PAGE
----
Mike Pence and False Chivalry

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By Jennifer Downey

In 2002, Mike Pence told The Hill that he never eats alone with a woman other than his wife and that he won’t attend events featuring alcohol without her by his side, either. – The Washington Post

I’m writing this at a coffee shop, slouched at an outdoor table with my iced chai, my dog, and my laptop. The guy at the next table is maybe 15 years my junior. Shit, maybe even 20, judging from the still-raw skin around his forearm tattoo. He told me he liked my dog, and leaned down to pet him. I thanked him and joked that I’m quite fond of him, too. We had a short laugh and he sat an adjacent table to poke around on his phone. He saw me. He sees me. But what does he see when he sees me?

Back in high school, I had a boyfriend who told me, after I smacked his arm for ogling another girl’s breasts and wondering out loud how much higher up she could hike them without risking a bra strap blowout, that there is no sense in pretending guys don’t look at girls “that way.” It was primal, he explained, even evolutionary—a built-in mechanism designed to aid in the survival of the species. “Tits, ass, legs, face,” he said, counting off on his fingers the four parts guys–all guys, he insisted—judge, and in what order. “It’s a continuum,” he went on. “If the tits are good, the ass matters a little less; if the ass is good, the legs matter a little less; and if all three are good, the face matters a little less.”

Charming boy that he was, he assured me that I was a home run. All four of the parts that made me slightly less than human were above average. The little parts that connected them—wrists, shoulders, spine—didn’t seem to be part of the equation. I liked him, more than he liked me. He was a DJ at Buffalo State College’s radio station. He used words like continuum. I was still in high school. We weren’t dating exclusively, but I wished we were.

“I could tell you what girls want to hear, but you’re smart enough to handle the truth” he said. I felt as much flattered as flattened. He had just told me I was pretty and smart—or had he said I had nice tits and should just keep quiet and be cool when he checked out other girls? He had somehow managed to compliment me and objectify me with the same words. But I wanted him to like me as much as I liked him, so I didn’t challenge him.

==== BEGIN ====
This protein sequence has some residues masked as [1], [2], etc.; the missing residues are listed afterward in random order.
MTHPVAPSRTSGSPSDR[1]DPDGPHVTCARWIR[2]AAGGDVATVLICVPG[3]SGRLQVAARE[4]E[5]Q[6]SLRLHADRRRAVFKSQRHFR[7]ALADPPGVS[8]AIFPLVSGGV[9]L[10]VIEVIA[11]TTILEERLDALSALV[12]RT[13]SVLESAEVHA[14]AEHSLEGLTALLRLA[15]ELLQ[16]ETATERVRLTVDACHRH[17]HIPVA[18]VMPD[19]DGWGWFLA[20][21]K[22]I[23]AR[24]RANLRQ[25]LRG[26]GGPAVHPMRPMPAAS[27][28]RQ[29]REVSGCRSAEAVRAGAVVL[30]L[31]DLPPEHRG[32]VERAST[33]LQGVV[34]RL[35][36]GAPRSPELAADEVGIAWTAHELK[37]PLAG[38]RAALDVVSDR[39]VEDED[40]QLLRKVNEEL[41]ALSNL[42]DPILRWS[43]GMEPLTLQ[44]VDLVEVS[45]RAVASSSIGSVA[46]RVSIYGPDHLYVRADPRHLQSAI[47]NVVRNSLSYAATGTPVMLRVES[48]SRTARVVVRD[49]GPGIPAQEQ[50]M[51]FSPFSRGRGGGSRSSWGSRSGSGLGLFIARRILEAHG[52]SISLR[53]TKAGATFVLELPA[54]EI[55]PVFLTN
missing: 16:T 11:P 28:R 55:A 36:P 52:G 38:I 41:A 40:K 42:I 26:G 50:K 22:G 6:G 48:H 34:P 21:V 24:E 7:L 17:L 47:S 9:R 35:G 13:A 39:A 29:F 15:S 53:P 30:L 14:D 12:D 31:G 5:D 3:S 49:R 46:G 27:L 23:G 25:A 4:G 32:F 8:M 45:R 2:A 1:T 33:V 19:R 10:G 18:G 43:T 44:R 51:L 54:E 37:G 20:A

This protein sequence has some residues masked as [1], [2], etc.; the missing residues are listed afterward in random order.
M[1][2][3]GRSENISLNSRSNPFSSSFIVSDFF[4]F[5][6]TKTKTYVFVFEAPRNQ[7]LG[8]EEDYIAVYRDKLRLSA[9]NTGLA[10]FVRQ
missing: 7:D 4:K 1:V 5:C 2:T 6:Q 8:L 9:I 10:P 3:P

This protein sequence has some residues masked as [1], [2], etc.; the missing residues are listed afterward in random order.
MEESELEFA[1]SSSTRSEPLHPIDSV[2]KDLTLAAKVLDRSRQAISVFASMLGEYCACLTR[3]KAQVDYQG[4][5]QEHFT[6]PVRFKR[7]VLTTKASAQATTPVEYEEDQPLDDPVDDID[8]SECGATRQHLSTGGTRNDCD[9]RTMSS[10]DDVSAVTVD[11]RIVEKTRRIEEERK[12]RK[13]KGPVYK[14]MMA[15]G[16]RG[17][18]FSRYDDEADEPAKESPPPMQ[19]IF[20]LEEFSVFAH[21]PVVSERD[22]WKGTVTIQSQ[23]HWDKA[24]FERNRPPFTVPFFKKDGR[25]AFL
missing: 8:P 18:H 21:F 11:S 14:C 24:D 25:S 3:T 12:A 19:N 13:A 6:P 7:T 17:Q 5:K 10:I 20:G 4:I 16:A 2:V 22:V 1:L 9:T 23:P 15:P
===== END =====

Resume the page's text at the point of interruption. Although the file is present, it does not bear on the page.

Instead, I stored that new piece of information—the fact that guys were little more than strutting peacocks with large enough cerebral cortexes to carry on conversations designed to convince their girlfriends to go on the pill so their built-in mechanism designed to aid in the survival of the species wouldn’t result in accidental reproduction—in the part of my brain that reminded me to wear flats when we went out so I wouldn’t appear taller than him. He claimed to be five-ten and I claimed to be five-eight, but we both knew we were a pair of five-niners—too tall for a girl, too short for a guy. That was something I knew for sure.

There are many things I knew for sure at sixteen that I find ridiculous at forty-six. But I still don’t know what the millennial dog-admirer at the next table sees when he sees me. Am I temptation personified, or do I remind him of his mother? When he leaned over to pet my dog, did he check me out on the way back up? Did he count them off: tits, ass, legs, face? He thinks my dog is cute, but does he think I’m cute? And what if he does? How much of this is mine to deal with?

These days, I eat most of my dinners with my six-two husband, and most of my lunches in the break room at work. I wonder if Mike Pence ever spent time in an office with a communal break room. It seems like every place I’ve ever worked has had the same setup—fridge, microwave, sink, dish drainer, a sign reminding us that Cinderella married Prince Charming and will no longer be available to clean up after us, a few café-style tables and chairs. Sometimes I eat alone while reading a book. Sometimes a coworker will be there, and sometimes that coworker will be male. Sometimes we’ll chat while I polish off my Lean Cuisine.